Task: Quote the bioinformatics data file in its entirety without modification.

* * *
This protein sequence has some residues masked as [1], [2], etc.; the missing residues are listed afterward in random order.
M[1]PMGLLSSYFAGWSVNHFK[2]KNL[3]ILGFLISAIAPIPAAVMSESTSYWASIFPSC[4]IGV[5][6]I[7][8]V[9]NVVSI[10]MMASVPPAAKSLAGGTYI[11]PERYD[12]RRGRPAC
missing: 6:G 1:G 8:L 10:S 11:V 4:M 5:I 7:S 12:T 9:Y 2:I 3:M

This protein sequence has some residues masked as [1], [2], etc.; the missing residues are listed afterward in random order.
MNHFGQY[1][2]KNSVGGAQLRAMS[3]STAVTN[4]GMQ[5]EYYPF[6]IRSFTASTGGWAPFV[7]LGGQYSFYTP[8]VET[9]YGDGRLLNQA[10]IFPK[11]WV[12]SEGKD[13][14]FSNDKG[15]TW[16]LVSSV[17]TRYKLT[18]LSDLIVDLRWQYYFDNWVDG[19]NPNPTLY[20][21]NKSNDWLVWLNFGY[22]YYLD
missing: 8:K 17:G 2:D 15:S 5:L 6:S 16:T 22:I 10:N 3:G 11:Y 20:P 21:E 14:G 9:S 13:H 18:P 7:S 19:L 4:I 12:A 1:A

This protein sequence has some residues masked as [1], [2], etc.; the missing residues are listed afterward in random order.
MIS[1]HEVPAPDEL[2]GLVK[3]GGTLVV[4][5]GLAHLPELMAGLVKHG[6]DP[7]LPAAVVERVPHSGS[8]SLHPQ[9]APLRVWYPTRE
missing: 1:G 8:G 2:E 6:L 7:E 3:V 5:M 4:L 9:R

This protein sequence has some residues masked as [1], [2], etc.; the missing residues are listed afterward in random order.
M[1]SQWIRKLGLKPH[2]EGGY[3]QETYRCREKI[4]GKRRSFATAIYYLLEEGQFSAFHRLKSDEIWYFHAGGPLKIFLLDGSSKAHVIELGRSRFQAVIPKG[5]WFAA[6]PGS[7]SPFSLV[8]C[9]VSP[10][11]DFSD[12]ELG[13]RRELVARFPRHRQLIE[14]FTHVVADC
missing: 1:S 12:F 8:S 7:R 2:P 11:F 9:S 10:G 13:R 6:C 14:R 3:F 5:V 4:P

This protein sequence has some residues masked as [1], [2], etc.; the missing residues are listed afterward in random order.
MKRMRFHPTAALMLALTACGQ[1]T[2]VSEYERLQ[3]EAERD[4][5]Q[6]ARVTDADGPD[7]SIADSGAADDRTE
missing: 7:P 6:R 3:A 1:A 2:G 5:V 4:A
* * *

This protein sequence has some residues masked as [1], [2], etc.; the missing residues are listed afterward in random order.
M[1]PMGLLSSYFAGWSVNHFK[2]KNL[3]ILGFLISAIAPIPAAVMSESTSYWASIFPSC[4]IGV[5][6]I[7][8]V[9]NVVSI[10]MMASVPPAAKSLAGGTYI[11]PERYD[12]RRGRPAC
missing: 6:G 1:G 8:L 10:S 11:V 4:M 5:I 7:S 12:T 9:Y 2:I 3:M

This protein sequence has some residues masked as [1], [2], etc.; the missing residues are listed afterward in random order.
MNHFGQY[1][2]KNSVGGAQLRAMS[3]STAVTN[4]GMQ[5]EYYPF[6]IRSFTASTGGWAPFV[7]LGGQYSFYTP[8]VET[9]YGDGRLLNQA[10]IFPK[11]WV[12]SEGKD[13][14]FSNDKG[15]TW[16]LVSSV[17]TRYKLT[18]LSDLIVDLRWQYYFDNWVDG[19]NPNPTLY[20][21]NKSNDWLVWLNFGY[22]YYLD
missing: 8:K 17:G 2:D 15:S 5:L 6:S 16:T 22:I 10:N 3:G 11:Y 20:P 21:E 14:G 9:S 13:H 18:P 7:S 19:L 4:I 12:A 1:A

This protein sequence has some residues masked as [1], [2], etc.; the missing residues are listed afterward in random order.
MIS[1]HEVPAPDEL[2]GLVK[3]GGTLVV[4][5]GLAHLPELMAGLVKHG[6]DP[7]LPAAVVERVPHSGS[8]SLHPQ[9]APLRVWYPTRE
missing: 1:G 8:G 2:E 6:L 7:E 3:V 5:M 4:L 9:R

This protein sequence has some residues masked as [1], [2], etc.; the missing residues are listed afterward in random order.
M[1]SQWIRKLGLKPH[2]EGGY[3]QETYRCREKI[4]GKRRSFATAIYYLLEEGQFSAFHRLKSDEIWYFHAGGPLKIFLLDGSSKAHVIELGRSRFQAVIPKG[5]WFAA[6]PGS[7]SPFSLV[8]C[9]VSP[10][11]DFSD[12]ELG[13]RRELVARFPRHRQLIE[14]FTHVVADC
missing: 1:S 12:F 8:S 7:R 2:P 11:F 9:S 10:G 13:R 6:C 14:R 3:F 5:V 4:P

This protein sequence has some residues masked as [1], [2], etc.; the missing residues are listed afterward in random order.
MKRMRFHPTAALMLALTACGQ[1]T[2]VSEYERLQ[3]EAERD[4][5]Q[6]ARVTDADGPD[7]SIADSGAADDRTE
missing: 7:P 6:R 3:A 1:A 2:G 5:V 4:A